The lesson for businesses (especially larger corporate brands) is to back off from hard-sell techniques and focus on open dialogue with consumers.
Within that community, you’ll likely find some members who are more engaged and helpful than others—they consistently go the extra mile to help other customers solve their problems.
Over to You If you’ve been using social media marketing for even a short period of time, you’ve likely realized that consumers are good at tuning out brand-related content on Facebook and Twitter.
To Keep Your Customers, Keep It Simple
Marketers see today’s consumers as web-savvy, mobile-enabled data sifters who pounce on whichever brand or store offers the best deal.
The single biggest driver of stickiness, by far, was “decision simplicity”—the ease with which consumers can gather trustworthy information about a product and confidently and efficiently weigh their purchase options.
In stores, shelf labels list key technical attributes, such as megapixel rating and memory, and provide a QR code that takes consumers to a mobile version of the brand’s website, where they can dig more deeply into product specifications.
User reviews and ratings are front and center there, and a navigation tool lets consumers quickly find reviews that are relevant to their intended use of the camera (family and vacation photography, nature photography, sports photography, and so on).
The highly detailed information Brand A provides at every step on the purchase path may instruct the consumer about a given camera’s capabilities, but it does little to facilitate an easy decision.
Brand B simplifies decision making by offering trustworthy information tailored to the consumer’s individual needs, thus helping her traverse the purchase path quickly and confidently.
Our study found that the best tool for measuring consumer-engagement efforts is the “decision simplicity index,” a gauge of how easy it is for consumers to gather and understand (or navigate) information about a brand, how much they can trust the information they find, and how readily they can weigh their options.
Shifting the orientation toward decision simplicity and helping consumers confidently complete the purchase journey is a profound change, one that typically requires marketers to flex new muscles and rethink how they craft their communications.
The processes of aiding navigation, building trust, and making it easier to weigh options often happen simultaneously, or at least aren’t strictly linear, but for clarity we’ll discuss them separately below.
Often what a consumer needs is not a flashy interactive experience on a branded microsite but a detailed exchange with users about the pros and cons of the product and how it would fit into the consumer’s life.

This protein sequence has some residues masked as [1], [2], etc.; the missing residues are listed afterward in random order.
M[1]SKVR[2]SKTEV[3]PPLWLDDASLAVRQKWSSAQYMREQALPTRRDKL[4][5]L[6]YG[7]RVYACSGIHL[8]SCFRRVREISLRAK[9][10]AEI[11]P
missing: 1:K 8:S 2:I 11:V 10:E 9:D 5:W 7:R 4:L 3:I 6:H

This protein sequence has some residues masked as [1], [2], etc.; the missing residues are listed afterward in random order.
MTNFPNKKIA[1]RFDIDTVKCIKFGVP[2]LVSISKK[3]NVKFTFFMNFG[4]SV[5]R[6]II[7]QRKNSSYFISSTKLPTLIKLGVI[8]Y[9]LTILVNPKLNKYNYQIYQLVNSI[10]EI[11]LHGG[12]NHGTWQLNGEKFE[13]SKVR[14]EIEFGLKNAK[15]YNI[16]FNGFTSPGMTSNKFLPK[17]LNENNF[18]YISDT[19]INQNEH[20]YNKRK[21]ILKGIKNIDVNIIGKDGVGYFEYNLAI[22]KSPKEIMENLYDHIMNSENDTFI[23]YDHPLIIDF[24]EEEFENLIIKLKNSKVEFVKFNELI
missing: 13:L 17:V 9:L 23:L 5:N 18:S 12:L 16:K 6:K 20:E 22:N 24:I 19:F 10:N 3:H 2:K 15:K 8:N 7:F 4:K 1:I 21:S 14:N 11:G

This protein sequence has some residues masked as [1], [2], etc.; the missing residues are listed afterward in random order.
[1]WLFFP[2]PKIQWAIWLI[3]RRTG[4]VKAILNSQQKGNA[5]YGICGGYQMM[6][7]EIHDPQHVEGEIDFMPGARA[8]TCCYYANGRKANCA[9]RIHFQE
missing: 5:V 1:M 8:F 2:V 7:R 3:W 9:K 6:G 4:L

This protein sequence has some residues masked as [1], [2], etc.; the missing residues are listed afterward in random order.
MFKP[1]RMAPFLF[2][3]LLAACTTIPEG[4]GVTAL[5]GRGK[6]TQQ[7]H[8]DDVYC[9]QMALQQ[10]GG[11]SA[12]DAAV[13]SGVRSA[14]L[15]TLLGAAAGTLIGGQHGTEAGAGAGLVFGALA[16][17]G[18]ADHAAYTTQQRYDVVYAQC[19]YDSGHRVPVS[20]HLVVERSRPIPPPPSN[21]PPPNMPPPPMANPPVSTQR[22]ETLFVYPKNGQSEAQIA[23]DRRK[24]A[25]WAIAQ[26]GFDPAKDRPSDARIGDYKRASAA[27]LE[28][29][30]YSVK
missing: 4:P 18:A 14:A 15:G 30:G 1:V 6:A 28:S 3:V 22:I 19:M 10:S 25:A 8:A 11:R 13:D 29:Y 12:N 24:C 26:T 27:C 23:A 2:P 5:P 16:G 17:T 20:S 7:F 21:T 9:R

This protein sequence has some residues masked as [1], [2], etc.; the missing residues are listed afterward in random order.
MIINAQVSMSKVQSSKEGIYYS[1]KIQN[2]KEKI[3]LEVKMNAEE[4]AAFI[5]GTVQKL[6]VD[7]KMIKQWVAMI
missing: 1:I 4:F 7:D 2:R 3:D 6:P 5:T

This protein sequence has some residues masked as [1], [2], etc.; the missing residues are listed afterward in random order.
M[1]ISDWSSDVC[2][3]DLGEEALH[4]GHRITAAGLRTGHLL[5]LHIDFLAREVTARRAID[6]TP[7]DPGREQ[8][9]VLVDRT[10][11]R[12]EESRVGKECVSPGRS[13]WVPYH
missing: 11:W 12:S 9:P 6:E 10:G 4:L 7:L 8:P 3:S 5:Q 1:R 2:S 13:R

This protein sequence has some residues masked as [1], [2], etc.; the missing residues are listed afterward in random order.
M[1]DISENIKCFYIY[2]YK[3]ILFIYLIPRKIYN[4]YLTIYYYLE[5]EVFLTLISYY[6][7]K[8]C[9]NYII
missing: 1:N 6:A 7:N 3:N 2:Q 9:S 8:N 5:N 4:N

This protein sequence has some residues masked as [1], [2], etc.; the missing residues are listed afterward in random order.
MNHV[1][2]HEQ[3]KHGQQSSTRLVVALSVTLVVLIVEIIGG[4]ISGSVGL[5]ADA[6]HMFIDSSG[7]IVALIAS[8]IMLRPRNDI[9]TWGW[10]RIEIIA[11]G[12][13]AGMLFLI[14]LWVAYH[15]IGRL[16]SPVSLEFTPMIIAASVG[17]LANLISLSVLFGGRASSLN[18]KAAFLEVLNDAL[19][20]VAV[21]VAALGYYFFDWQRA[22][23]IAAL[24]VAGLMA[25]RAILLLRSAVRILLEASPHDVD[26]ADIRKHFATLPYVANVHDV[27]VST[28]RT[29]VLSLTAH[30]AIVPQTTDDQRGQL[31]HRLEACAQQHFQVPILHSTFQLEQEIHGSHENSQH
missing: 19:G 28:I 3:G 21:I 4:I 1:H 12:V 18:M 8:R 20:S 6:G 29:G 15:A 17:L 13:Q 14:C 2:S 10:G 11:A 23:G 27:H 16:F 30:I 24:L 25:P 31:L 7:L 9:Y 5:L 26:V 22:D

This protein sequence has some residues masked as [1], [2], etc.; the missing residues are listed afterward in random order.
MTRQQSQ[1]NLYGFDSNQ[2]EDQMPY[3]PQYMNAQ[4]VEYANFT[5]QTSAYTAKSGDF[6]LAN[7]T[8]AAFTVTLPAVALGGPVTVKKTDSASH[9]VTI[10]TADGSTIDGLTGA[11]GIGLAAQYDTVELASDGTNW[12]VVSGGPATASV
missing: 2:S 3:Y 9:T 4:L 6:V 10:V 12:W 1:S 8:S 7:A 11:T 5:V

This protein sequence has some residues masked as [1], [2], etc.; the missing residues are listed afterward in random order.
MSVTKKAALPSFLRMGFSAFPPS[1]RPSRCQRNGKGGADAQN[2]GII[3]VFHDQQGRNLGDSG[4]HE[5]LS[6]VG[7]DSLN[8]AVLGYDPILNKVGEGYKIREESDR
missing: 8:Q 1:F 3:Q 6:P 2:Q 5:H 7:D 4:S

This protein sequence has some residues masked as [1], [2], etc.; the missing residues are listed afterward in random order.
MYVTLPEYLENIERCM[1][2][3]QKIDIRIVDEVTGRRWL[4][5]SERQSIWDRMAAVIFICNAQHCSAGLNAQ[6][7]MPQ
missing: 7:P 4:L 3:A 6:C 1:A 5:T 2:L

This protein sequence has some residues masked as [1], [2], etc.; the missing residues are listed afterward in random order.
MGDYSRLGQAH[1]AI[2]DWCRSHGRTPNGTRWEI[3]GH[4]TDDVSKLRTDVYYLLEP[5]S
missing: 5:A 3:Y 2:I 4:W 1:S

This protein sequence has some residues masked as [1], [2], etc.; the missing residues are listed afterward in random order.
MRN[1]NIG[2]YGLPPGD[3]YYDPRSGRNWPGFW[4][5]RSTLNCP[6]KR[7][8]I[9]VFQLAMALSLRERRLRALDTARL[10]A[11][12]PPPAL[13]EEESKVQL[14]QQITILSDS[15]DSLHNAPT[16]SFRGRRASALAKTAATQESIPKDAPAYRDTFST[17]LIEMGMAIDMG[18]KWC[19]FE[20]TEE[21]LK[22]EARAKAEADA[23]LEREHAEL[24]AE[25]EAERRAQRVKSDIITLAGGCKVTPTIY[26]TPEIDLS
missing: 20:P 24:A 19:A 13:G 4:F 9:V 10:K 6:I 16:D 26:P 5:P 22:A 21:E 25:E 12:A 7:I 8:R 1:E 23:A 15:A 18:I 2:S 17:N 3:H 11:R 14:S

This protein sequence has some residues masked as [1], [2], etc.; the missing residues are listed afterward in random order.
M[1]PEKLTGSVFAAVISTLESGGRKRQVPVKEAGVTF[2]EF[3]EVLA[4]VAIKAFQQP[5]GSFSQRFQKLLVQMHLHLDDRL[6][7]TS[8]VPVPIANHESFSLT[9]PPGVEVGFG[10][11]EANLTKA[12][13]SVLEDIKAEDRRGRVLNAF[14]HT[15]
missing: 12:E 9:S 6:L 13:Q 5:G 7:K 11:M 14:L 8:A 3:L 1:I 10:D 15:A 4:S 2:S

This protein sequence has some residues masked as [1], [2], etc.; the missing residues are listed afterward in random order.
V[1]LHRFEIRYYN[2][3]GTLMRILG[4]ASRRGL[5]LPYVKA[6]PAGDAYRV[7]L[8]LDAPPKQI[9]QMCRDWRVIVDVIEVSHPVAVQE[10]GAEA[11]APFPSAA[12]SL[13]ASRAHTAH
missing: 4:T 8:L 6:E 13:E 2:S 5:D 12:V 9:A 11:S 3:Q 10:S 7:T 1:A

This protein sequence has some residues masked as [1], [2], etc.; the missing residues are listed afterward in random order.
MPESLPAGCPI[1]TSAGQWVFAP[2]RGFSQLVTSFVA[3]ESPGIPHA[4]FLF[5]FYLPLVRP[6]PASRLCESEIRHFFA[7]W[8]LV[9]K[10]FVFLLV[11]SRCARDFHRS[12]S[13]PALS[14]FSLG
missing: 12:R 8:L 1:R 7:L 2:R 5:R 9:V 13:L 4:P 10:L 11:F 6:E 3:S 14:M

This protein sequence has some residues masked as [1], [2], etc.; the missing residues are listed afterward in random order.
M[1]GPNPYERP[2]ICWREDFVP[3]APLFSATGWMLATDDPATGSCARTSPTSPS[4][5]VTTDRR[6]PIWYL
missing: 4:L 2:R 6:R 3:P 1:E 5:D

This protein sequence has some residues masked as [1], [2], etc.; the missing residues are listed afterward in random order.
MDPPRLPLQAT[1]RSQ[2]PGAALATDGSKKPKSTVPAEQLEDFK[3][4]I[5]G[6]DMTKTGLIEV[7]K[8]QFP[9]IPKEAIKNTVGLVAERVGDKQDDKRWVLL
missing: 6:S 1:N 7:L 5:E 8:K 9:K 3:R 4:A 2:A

One electronics company has gathered data from four major sources—social media monitoring, ad-effectiveness and campaign-tracking information, clickstream analysis, and individual consumer surveys—to identify common purchase paths.
It studies the resulting maps to determine the volume of traffic on various paths, which paths inspire the most confidence, which touchpoints are best suited to conveying which types of messages, and at what points consumers lose confidence or defect.
Certain auto manufacturers, retailers, and travel brands have been sifting through consumer search data to learn how search terms and the type of search platform (say, mobile versus desktop) indicate consumer intent and position on the path.
They’ve found, for example, that 70% of those using a mobile device to search are within a few hours of making a purchase, whereas 70% of those using a desktop are roughly a week away.
Someone who searches a general term like “luxury sedans” is at an early stage compared with someone who searches a specific phrase like “BMW vs Audi.” Decision-simplicity marketers would guide the former to the latest auto reviews for their sedans and the latter to an enthusiastic owner community.
If the late-phase consumer was using a mobile device (indicating that he was probably out and about), the search engine would serve up a paid link to a dealer locator with a click-to-call feature that enabled him to easily set up a test drive.
This takes the complicated world of teen clothing and accessories—a world fraught with danger from shifting trends and overwhelming choice—and simplifies it, by showcasing fashionable peers who offer trustworthy guidance.
Neither retailer requires that the haulers show only brands purchased at its store, and the haulers are transparent about their links to the companies (Penney, for instance, gives its star haulers gift cards).
Although a consumer can sort them according to a few characteristics—“flavor experience,” “dentist inspired,” “fresh breath,” “classic”—there’s little to help her figure out which features are most important to her and which paste is her best choice.
One-click questions about hair type, length, and texture (straight, short, fine, thick) and other needs (color treatment, volume) allow the visitor to rapidly sort through more than three dozen offerings to find the ideal one.
ShoeDazzle.com and JustFab.com—clubs for shoe lovers—collect “personality” information on each member, such as favorite fashion icons and general shoe preferences (heel size, color, and so on) and tailor suggestions accordingly.
The Spanish bank BBVA makes personalized recommendations for financial products after assessing individual consumers’ spending behavior—as reflected in credit card histories and questionnaires—and comparing that behavior with the spending of peers.
They can find reviews written by friends or family by connecting to Facebook or Twitter—TurboTax encourages customers to post on either site when they’ve completed their taxes, and the postings constitute what are in effect consumer-generated, highly trusted banner ads.
- On Friday, January 18, 2019